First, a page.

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Nat Rev Drug Discov. 2005 Mar;4(3):193-205.

HDL as a target in the treatment of atherosclerotic cardiovascular disease.

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  • 1Division of Molecular Medicine, Department of Medicine, College of Physicians and Surgeons, Columbia University, New York, New York 10027, USA. pl2031@columbia.edu

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  • Nat Rev Drug Discov. 2005 Aug;4(8):648.

Abstract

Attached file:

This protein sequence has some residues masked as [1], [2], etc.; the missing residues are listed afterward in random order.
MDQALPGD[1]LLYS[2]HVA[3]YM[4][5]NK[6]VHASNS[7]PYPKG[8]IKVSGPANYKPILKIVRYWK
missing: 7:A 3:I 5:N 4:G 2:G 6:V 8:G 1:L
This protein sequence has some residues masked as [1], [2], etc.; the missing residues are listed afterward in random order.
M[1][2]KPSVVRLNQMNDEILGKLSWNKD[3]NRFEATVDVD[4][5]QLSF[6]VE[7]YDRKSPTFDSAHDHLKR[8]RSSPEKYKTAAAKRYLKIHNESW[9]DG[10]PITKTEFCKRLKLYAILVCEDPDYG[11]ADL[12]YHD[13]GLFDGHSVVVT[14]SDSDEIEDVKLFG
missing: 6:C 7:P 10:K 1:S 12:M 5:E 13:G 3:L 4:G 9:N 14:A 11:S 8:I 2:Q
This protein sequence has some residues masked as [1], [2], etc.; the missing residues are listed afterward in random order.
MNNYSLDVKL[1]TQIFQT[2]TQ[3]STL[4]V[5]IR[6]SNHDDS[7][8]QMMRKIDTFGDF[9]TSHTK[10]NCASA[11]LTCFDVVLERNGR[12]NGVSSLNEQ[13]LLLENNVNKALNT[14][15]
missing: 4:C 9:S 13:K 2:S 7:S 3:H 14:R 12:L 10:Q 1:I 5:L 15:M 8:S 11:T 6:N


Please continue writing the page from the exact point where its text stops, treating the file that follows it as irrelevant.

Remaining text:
Lipid abnormalities are among the key risk factors for cardiovascular disease. Indeed, lipid-modifying drugs - in particular, the statins, which primarily lower plasma levels of low-density lipoprotein (LDL) cholesterol - considerably reduce the risk of cardiovascular events, leading to their widespread use. Nevertheless, it seems that there might be limits to the degree of benefit that can be achieved by lowering LDL-cholesterol levels alone, which has led to increased interest in targeting other lipid-related risk factors for cardiovascular disease, such as low levels of high-density lipoprotein (HDL) cholesterol. In this article, we first consider the mechanisms that underlie the protective effect of HDL cholesterol, and then discuss several strategies that have recently emerged to increase levels of HDL cholesterol to treat cardiovascular disease, including nuclear receptor modulation, inhibition of cholesteryl ester transfer protein and infusion of apolipoprotein/phospholipid complexes.

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